Are there names or guides to classify similarities or reoccurring style patterns within UI? For example, Retro, Legal, etc.

Example of UI patterns used in login forms:

Indented outlines

Flat, no effects

Indented, soft-polished form elements

Natural, stone, iOS-looking

Fabric, woven


  • 1
    Your description terms are as good as any, IMHO.
    – DA01
    Commented Mar 17, 2013 at 5:16

3 Answers 3


I know I'll probably get into a lot of trouble for this, but I think if you look at this from the most generic to the most specific range of UI 'styles', then right at the top of the chain you have the flat/simplistic style that seems to be what people associate with the Bauhaus/Windows 8/Metro, and then there's the semi-skeuomorphic/rich style that people associate with Apple. In other words (and this may be over simplifying it too much), it is the distinction between 2D and 3D style of UI design (having said that, the behaviour can also make something look 2D/3D, so I'll qualify it by saying visual design).

I think from this top structure you are looking at a flat hierarchy, or perhaps a matrix (which relates back to the top level distinctions) that combines elements like texture, colour patterns, use of icons/text, and interaction/behaviour. I would be interested to see what some of the opinions are, and I definitely think this is an interesting question for a bounty.

  • I completely see your point, and don't entirely disagree, but it still pains me to see "Bauhaus/Windows 8" used together. ;)
    – DA01
    Commented Mar 17, 2013 at 23:34
  • Sorry, that's just my perception of the general public perception. Besides, some people also complain about putting skeuomorphism and Apple used together as well...
    – Michael Lai
    Commented Mar 17, 2013 at 23:48
  • whats about neo-, hyper-, semi-realistic interface as you see in many games like monkey islands, sim city, counterstrike, ... I think its a triangle rather than a line.
    – FrankL
    Commented Mar 19, 2013 at 20:30

I would classify your examples as UI trends rather than UI patterns. I do understand your question though. At the moment, these designs seem like UI patterns as they crop up everywhere. But they don’t last. They have no function really — they are just styles to make the UI pretty. They don’t really make the interface more intuitive. If I was to give an example of a UI pattern then I would cite breadcrumbs.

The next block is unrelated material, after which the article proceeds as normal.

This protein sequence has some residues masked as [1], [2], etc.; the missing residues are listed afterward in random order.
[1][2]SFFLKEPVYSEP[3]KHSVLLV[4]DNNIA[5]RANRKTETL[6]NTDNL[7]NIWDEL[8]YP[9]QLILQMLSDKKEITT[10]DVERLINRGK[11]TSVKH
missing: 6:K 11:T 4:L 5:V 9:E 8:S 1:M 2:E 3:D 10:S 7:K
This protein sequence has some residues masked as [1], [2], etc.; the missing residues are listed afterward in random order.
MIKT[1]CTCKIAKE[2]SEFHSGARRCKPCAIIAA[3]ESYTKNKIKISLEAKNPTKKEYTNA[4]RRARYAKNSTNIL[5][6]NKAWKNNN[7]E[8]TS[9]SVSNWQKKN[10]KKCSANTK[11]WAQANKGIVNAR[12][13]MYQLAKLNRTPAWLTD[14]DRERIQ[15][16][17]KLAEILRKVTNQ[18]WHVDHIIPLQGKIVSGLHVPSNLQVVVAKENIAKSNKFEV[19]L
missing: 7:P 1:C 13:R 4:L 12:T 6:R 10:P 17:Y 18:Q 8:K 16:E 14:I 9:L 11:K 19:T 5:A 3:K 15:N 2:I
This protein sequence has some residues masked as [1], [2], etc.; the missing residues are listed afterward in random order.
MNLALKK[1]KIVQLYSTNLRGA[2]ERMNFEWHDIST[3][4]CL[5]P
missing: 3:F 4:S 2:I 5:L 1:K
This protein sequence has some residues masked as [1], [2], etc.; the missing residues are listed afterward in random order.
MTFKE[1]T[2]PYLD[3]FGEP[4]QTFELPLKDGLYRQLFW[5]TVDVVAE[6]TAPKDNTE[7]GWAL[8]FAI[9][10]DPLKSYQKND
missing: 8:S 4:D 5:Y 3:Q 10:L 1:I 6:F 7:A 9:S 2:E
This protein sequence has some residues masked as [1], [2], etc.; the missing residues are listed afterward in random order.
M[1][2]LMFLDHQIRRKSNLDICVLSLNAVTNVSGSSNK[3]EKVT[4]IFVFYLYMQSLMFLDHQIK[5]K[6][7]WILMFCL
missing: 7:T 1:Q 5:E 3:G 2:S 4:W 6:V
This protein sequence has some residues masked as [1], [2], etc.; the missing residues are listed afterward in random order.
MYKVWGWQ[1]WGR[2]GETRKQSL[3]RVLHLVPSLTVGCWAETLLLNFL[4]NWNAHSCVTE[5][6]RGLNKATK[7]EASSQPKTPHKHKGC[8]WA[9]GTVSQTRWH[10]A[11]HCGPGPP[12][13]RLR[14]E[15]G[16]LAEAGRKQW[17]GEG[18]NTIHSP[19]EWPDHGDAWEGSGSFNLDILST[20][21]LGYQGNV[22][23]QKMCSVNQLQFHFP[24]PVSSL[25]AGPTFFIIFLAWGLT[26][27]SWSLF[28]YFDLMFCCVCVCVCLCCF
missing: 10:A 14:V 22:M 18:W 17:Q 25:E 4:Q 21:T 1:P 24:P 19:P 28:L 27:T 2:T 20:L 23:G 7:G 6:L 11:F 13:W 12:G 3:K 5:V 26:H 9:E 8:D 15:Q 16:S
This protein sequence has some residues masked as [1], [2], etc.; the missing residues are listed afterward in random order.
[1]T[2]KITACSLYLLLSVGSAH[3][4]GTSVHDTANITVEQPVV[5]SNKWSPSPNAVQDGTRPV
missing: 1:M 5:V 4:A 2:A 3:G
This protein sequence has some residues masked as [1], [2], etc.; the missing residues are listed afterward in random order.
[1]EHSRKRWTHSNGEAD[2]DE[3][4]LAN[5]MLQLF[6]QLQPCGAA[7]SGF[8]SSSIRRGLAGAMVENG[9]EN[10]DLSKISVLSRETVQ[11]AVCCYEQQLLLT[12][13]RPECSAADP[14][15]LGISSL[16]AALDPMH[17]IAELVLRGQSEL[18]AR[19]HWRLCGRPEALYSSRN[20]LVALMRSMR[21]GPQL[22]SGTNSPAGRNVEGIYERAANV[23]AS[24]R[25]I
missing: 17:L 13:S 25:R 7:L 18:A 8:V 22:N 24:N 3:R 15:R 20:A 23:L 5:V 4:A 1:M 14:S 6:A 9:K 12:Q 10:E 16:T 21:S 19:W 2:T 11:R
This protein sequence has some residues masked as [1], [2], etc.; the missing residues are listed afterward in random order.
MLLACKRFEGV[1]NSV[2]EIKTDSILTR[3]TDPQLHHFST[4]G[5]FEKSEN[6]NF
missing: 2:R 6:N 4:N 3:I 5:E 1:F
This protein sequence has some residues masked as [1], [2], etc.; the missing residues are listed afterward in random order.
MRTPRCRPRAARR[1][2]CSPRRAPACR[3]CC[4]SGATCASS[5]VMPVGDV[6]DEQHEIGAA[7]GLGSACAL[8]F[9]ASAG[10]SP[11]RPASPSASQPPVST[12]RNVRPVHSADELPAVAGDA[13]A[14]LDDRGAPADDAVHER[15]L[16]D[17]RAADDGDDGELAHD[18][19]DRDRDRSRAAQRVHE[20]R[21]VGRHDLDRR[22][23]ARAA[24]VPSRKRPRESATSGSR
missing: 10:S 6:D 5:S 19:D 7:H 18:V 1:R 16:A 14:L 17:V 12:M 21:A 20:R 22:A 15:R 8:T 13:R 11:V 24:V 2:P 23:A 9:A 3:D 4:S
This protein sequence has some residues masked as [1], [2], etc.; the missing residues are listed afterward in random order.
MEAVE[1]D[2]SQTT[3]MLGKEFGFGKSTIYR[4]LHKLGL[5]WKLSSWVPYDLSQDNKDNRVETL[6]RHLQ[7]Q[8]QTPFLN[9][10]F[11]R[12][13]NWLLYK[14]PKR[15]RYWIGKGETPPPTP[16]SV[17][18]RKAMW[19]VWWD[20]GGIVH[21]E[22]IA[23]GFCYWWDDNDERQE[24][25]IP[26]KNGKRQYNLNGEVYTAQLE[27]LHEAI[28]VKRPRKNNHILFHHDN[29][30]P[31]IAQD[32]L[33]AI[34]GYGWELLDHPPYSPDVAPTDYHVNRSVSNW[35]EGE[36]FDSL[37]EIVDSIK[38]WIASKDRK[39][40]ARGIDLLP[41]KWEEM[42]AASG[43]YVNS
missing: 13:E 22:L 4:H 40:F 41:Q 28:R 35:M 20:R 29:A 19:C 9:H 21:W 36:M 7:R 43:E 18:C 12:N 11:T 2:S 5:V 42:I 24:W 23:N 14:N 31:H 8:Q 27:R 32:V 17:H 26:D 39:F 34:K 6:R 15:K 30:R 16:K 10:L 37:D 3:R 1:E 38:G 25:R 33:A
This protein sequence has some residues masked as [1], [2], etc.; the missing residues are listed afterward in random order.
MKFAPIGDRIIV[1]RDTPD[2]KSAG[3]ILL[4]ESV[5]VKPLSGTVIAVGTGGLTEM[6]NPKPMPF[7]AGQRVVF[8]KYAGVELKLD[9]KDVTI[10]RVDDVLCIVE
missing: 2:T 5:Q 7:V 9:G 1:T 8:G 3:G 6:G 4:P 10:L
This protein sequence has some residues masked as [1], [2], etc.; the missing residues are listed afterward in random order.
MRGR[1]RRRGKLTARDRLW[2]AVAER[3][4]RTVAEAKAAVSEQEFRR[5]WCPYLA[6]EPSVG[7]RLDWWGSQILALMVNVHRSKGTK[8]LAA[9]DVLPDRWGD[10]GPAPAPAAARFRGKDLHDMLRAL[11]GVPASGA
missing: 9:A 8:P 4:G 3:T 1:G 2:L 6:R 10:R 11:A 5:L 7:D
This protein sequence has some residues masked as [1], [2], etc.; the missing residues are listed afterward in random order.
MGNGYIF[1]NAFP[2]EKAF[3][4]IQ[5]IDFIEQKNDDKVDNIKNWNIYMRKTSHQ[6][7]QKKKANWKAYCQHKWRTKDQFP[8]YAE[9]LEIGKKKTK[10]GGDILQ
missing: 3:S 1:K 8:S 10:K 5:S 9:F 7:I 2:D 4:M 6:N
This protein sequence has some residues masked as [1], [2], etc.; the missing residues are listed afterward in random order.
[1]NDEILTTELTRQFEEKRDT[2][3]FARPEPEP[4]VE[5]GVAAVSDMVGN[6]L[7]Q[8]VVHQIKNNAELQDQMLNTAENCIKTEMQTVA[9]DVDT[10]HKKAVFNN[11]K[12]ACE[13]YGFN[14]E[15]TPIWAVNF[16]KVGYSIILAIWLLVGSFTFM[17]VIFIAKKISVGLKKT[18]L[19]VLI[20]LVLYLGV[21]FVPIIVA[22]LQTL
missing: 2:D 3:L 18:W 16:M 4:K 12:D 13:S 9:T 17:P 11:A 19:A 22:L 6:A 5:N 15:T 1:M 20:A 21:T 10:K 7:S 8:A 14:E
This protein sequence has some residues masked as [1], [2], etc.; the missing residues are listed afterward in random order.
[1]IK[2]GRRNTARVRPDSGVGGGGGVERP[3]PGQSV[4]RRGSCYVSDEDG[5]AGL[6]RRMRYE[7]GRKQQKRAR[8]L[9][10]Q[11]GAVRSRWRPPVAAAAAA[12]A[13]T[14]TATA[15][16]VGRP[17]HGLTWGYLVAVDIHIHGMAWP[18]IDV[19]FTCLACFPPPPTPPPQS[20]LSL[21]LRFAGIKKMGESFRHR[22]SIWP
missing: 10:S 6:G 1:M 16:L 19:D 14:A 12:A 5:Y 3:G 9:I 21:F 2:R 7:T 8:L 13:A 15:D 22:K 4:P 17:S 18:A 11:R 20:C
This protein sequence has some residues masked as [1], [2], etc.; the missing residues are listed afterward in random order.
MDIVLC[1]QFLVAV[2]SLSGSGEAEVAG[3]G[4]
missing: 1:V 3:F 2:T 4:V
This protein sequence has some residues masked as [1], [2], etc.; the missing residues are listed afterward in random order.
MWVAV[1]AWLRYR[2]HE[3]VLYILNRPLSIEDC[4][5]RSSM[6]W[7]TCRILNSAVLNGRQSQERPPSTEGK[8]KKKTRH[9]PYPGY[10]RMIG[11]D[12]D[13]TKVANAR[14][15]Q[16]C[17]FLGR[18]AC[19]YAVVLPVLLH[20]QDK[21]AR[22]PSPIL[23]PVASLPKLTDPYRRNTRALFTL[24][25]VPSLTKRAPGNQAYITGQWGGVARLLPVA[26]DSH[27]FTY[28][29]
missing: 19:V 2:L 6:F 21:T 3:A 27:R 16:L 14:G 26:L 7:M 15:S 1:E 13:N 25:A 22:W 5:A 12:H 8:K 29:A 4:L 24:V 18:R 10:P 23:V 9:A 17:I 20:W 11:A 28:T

• That's a good point. But I would argue that it is important for a UI pattern to have a certain look and feel to try and support the particular task for the user. I am not a particular advocate of making the UI look pretty. A way to distinguish/classify how a UI pattern is implemented (i.e. its styling) is quite useful.
    – Michael Lai
    Commented Mar 17, 2013 at 23:52
  • Sorry, the question was somewhat confusing. I've clarified it. It was referring to the pattern of styles in UI. Commented Mar 18, 2013 at 23:42

You wouldn't find such "named patterns" anywhere as these styles could be described in more than one ways. For example

  • Indented Outlines may also be called Minimalistic, 2 Colors, Gray, Soft, Circular, Rounded Edges

  • Flat, No effects may also be called Minimalistic, Metro Style, Google Colors, Pestle Colors etc. Look at your own name to describe this category, you had to use two names to describe them.

Art is diverse and it is difficult to give some art form a literal name unless it is starkly different, unique and adopted by thousands. When you say "Flat", it may only mean "Bevel-less" which has been ruling 1990s but strikes, shadows, gradients etc may still find their space within "Flat" definition.

Concluding: Art which you just shared is varying and similar in so many ways. If somebody names these design styles, it wouldn't be globally accepted one and as of I know, there are no accepted names either. We will eventually have name for this art but probably this would be "Minimalism of the decade 2010" etc but not down to every stroke style or embossed/engraved background.

  • Theoretically, it can be divided by most used, distinct styles; just like the videos are grouped into categories on YouTube, while the possibility for video styles are endless. Commented Mar 18, 2013 at 4:07

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